|For I am afraid that when I come I may not find you as I want you to be, and you may not find me as you want me to be. I fear that there may be quarreling, jealousy, outbursts of anger, factions, slander, gossip, arrogance and disorder. I am afraid that when I come again my God will humble me before you, and I will be grieved over many who have sinned earlier and have not repented of the impurity, sexual sin and debauchery in which they have indulged. This will be my third visit to you. "Every matter must be established by the testimony of two or three witnesses." Examine yourselves to see whether you are in the faith; test yourselves. Do you not realize that Christ Jesus is in you - unless, of course, you fail the test? [2 Cor 12:20-3:5, NIV]|
These were in the visible church, tis true, but not considered saved. In fact, Paul states real Christians should not fellowship these "carnal Christians" (1 Cor 5:11-13).Some seem to think the only one in the Corinthian church who was unsaved was the one who was living immoral with his mother or maybe step-mother, but from the verses quoted above it seems there were many in an unconverted state. Yet there were no doubt saved, regenerate, upright Christians in that church as well, but Paul feared many who had sinned would not have repented when he arrived. There is a difference between being carnal and being influenced by the carnal mind just as there is a difference between being evil and being influenced by evil. I am reminded of what I remember someone saying, "Carnal Christian? It depends upon whether you spell "carnal" with a little "c" or a capitol "C." And as Dan Corner wrote, "This carnal Christian question is a watershed issue, since it really affects the definition of a Christian and, therefore, who will ultimately be saved." The classic passage in defense of the "carnal Christian" position is found in 1 Corinthians 3:1-4. First, I see no necessity of saying all in a particular local church are in the same spiritual condition. John describes antichrists as going out from [the church]. "They were not [really] of us; for if they had been of us, they would not doubt have continued with us" (1 John 2:19). Obviously all professing Christians are not in the same state or degree of grace. To refer to a church collectively as Christians does not mean all in that church are saved. Second, the key words brethren, babes in Christ, and carnal must be properly understood. Brethren does not necessarily mean Christian in the true sense. Sometimes it is used of mankind in general or of those in a community relationship which are united by common interests or members of the same congregation, but does not mean all such are regenerated.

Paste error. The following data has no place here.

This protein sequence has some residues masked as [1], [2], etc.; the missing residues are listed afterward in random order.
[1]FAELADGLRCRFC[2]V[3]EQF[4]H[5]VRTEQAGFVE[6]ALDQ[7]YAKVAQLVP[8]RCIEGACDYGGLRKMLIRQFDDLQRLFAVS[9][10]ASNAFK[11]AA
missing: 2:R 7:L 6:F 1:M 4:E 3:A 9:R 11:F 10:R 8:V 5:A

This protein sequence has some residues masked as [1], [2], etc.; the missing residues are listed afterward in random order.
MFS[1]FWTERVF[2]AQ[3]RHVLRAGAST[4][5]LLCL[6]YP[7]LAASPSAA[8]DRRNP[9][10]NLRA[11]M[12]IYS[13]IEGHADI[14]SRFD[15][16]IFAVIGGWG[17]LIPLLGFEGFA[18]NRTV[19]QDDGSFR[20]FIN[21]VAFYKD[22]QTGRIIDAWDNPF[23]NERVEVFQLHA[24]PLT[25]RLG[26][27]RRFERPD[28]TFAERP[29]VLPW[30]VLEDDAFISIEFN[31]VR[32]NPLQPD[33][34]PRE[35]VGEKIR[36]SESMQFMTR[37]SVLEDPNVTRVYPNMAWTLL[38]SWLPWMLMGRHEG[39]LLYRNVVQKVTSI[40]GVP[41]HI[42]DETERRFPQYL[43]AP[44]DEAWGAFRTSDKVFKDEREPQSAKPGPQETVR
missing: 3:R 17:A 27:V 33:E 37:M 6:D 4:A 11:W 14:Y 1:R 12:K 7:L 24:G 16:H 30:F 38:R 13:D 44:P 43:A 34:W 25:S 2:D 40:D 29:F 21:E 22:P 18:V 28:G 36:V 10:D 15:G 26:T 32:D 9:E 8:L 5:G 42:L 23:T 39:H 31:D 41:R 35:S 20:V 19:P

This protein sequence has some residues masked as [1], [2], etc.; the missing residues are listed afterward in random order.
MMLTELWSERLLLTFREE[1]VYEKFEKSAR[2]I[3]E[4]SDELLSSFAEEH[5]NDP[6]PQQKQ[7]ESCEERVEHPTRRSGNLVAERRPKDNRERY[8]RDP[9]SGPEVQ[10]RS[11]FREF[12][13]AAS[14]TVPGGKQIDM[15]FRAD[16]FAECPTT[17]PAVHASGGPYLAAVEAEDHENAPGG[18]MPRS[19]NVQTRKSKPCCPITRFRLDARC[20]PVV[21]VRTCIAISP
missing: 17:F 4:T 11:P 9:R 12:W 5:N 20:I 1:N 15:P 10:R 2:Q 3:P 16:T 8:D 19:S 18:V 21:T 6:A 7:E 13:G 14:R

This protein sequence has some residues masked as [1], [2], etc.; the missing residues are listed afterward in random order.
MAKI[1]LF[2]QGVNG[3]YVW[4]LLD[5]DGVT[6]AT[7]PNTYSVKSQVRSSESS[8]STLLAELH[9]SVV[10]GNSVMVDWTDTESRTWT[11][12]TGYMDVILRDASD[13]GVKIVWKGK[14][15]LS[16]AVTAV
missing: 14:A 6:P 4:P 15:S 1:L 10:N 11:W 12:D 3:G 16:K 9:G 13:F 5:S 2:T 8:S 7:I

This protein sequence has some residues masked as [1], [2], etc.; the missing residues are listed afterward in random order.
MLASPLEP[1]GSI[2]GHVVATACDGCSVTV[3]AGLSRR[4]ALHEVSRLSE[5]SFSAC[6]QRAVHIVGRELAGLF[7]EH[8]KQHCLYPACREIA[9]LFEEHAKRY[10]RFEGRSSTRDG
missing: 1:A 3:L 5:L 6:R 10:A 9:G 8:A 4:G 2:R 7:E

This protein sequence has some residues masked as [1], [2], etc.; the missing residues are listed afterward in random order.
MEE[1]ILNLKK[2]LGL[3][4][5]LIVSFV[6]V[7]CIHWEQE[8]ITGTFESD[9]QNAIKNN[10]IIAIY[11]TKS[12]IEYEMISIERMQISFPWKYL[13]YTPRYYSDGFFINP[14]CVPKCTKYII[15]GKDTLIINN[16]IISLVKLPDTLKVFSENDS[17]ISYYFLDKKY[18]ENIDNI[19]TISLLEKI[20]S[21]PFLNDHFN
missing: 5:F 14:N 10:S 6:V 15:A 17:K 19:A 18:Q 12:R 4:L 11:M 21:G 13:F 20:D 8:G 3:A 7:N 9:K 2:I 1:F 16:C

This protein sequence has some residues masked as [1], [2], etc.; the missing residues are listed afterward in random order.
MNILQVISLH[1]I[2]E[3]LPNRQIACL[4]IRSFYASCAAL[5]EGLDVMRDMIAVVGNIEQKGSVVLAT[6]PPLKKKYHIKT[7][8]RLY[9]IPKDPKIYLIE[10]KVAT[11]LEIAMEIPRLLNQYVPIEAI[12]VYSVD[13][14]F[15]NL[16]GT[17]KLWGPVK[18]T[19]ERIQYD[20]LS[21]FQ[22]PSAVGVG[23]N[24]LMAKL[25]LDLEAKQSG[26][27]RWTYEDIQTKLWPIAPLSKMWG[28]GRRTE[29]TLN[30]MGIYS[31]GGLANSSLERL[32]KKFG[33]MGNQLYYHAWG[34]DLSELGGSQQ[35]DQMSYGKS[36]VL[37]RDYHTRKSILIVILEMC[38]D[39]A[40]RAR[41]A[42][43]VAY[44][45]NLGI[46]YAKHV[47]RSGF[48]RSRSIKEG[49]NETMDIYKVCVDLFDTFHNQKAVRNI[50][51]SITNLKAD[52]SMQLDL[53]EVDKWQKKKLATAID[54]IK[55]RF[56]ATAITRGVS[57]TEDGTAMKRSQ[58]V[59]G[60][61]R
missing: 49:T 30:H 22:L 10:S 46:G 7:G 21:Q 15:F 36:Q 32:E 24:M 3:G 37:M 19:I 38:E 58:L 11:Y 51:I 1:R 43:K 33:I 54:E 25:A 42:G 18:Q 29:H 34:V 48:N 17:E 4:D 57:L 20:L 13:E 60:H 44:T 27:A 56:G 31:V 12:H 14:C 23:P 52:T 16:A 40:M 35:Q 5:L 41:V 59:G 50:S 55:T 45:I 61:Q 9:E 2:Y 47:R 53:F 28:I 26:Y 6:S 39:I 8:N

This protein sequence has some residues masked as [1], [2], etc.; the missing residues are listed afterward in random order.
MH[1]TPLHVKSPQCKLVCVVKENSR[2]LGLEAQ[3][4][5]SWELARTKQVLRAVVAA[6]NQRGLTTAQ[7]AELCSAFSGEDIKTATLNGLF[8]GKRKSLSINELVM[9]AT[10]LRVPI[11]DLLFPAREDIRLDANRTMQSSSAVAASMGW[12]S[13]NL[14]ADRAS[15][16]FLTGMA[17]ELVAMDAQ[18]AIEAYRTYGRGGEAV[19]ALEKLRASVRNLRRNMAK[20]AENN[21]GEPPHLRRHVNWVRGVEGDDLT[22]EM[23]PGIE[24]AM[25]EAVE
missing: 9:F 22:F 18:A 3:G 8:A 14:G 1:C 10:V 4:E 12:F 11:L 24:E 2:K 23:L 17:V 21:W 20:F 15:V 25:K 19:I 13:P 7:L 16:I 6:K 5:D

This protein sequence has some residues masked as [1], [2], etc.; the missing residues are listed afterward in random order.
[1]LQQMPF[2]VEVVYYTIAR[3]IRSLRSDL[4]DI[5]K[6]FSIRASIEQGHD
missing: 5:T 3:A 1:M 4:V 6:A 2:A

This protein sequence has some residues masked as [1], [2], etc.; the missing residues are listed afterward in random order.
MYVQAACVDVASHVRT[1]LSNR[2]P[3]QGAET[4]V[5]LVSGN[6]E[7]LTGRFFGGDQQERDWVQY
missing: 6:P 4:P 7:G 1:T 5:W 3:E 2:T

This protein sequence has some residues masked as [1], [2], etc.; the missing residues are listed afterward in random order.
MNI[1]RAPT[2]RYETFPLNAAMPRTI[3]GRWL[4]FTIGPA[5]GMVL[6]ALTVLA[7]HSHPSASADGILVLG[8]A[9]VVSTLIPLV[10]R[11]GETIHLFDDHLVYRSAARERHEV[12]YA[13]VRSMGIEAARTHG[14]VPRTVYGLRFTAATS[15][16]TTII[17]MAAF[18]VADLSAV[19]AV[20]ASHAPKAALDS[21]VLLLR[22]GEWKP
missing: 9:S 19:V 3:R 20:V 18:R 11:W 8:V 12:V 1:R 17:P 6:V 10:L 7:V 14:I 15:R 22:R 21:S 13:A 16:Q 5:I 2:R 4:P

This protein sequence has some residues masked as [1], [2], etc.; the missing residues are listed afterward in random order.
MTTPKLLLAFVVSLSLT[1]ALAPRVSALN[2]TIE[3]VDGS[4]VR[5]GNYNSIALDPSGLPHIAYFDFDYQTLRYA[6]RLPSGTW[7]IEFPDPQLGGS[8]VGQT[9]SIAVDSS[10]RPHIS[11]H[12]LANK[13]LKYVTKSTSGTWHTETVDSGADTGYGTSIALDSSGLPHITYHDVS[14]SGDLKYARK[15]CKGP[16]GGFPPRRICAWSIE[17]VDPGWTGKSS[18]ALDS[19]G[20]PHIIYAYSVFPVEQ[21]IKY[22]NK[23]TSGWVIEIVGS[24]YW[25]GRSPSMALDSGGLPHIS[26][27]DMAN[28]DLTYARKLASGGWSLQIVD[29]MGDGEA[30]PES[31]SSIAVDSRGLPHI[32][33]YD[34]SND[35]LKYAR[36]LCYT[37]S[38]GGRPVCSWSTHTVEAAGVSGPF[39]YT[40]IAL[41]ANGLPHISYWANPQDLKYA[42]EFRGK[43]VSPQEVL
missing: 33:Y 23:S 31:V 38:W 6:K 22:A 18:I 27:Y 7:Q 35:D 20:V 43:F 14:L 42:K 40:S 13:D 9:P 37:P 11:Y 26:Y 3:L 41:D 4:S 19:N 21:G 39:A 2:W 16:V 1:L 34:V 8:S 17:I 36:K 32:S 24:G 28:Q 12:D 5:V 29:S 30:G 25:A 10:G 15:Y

"Babes in Christ" does not necessarily mean all in the church were actually babes in Christ in a true sense , but babes in the sense of just beginning to understand the teachings of Christianity, or as Adam Clarke states, "Just beginning to acquire some notion of the Christian religion." These babes in Christ were not the same as the newborn babes of 1 Peter 1:2.Even the true Christians were being led or influenced; to be part of the division by leaders who could have been not true Christians at all. In much the same way Barnabas was influenced by Peter to withdraw from the gentiles when James came around. You can almost explain this whole passage of "carnal Christians," if you think of them as innocent infirmities. These infirmities consisted of the misguided zeal of new converts, along with some who were awakened to their condition and were convinced at least in their head that Jesus was the Christ, but this had not reached their hearts yet. So they naturally had favorite preachers and put one against the other since their hearts were not purified by faith. I said you could "almost" explain it as being infirmities, except that Paul uses strong language in v 3, "For you are yet carnal. Always were and still are, which in a strict sense means they are still unregenerate. Then Paul cites the inconsistencies of their lives. Religious, yes, but sinful in their actions. Can you be religious and lost? Yes! Paul points to the inconsistencies of every strife and division. Since you have all this among you, are you not yet carnal (unregenerate) and live like or act the same as unregenerate man? In 2 Corinthians Paul reveals their sexual sin and debauchery, anger, slander, gossip, envying, strife. Paul, in Galatians 5:19-21 tell us they which do such things shall not inherit the kingdom of God. In the balance of chapter 3, Paul compares our life's work or ministry to building a house. Jesus Christ, the foundation. The building is to be built of materials that won't burn up: gold, silver, stone. but sometimes through ignorance and infirmities some use inferior materials: wood, hay, stubble. Remember the three pigs! At the judgment our religious works, what we did in Christ's name will be tested - not our sins: adultery, fornication, lies, theft, etc. Our "good" works will be tested. Our sins will have been forgiven through the atonement. Our works will be tested by fire. False teaching (over emphasis on grace or even works), unwise actions, and over-zealous actions, misguided zeal, etc, will be burned, but we ourselves saved. The works that stand the fire (done only for Jesus), will be the basis for our degree of reward. Every believer is a stone in the temple or building of God. But if any man defile the temple of God (the Church), by false teaching, known to be false, him will God destroy! Let's look more carefully at the word carnal. The word is a noun, but it is always used as an adjective to refer to persons, behavior, or dispositions. Sarx, which is used 17 times in Romans 7-8, basically means flesh or fleshly. Although some speak of "carnality" as if it were an entity all of its own, "carnality" is never used in the Scripture.